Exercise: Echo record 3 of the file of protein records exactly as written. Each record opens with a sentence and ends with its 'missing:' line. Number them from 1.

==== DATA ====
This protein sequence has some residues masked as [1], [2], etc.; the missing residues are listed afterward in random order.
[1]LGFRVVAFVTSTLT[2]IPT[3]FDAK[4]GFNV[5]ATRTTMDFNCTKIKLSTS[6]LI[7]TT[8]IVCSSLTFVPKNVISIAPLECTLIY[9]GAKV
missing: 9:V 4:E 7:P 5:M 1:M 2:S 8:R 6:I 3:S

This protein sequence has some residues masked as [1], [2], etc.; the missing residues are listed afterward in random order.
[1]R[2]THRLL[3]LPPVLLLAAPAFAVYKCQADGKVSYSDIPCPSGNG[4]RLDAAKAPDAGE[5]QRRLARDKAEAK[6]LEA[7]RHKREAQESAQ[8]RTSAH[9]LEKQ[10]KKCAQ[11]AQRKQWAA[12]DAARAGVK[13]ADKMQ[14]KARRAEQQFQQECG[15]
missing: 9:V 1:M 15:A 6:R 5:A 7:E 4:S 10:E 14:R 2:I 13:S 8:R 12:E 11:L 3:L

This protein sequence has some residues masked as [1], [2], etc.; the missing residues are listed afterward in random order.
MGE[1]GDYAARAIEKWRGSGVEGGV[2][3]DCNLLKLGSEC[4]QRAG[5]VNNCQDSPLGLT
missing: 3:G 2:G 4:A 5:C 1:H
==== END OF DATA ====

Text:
This protein sequence has some residues masked as [1], [2], etc.; the missing residues are listed afterward in random order.
MGE[1]GDYAARAIEKWRGSGVEGGV[2][3]DCNLLKLGSEC[4]QRAG[5]VNNCQDSPLGLT
missing: 3:G 2:G 4:A 5:C 1:H